To choose a good site is of course of major importance for future production results and possible problems, so proper investigations about site performance must be carried out. In relation to planning this description will give the criteria for the further planning process. If several sites could be used, the description will give the necessary basis for evaluation and selection of the site.
The site chosen will, of course, depend on the type of farm that is being planned – a hatchery or on-growing, land- or sea-based. An extremely important selection criterion when talking about aquaculture facilities is, of course, the amount and quality of available water. There are many stories of land-based freshwater aquaculture facilities suffering from lack of water after some years in production.
For cage farming, the water quality and current are of great interest. The depth and bottom conditions are also important because of the mooring requirements. For land-based farms the water quality will also be of major importance, but here the amount of water available is also of great interest. It is important to remember that when a farm is planned it is designed for a given water flow. In almost every case, after a period in production there will be a desire to increase production and therefore the need for water will increase. It is therefore advantageous to include this possibility in the planning process. When checking the possible amounts of water that could be withdrawn from the water source and used in the farm, it is important to find values for the possible water supply for every month all year round. A monitoring programme before establishing a farm must be implemented and surprises resulting from dry seasons must be avoided. Therefore it is important to look up as much historical data as possible regarding the water source. Possibilities for regulation of the water level in lakes, or damming up rivers must also be evaluated.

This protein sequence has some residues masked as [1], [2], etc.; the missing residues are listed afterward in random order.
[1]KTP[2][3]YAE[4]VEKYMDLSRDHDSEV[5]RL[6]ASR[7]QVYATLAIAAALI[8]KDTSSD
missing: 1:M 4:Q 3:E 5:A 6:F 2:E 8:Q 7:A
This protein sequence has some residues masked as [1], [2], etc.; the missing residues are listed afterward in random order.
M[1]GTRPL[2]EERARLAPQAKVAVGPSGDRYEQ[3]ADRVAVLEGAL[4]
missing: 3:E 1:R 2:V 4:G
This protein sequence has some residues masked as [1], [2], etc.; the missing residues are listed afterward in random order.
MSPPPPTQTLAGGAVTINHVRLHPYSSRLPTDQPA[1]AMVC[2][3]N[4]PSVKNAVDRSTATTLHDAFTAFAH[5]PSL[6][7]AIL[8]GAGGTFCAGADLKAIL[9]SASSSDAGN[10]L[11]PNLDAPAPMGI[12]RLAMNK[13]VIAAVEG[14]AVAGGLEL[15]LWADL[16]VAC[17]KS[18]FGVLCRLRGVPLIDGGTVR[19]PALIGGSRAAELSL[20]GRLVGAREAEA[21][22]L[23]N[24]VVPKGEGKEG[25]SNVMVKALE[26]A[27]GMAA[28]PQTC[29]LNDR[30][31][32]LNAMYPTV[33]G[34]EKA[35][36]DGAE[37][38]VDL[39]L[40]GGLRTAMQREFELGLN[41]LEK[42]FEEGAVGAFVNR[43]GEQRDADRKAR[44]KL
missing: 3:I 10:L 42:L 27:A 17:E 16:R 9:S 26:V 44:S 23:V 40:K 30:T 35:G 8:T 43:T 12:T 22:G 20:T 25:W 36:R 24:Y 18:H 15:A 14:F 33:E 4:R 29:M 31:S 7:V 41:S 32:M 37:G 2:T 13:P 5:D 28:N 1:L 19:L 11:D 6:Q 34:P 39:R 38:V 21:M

Good water quality will always be the best, regardless of species farmed. Some species, such as carps, will not have such high requirements for the water quality, while others such as salmonids are more stringent. Water of poor quality can be used on a salmonid farm but requires additional treatment before use, so resulting in increased costs.
Available infrastructure is also important when selecting a site. To have easy access to electricity, good roads and telephone lines reduces the costs of establishing the farm.
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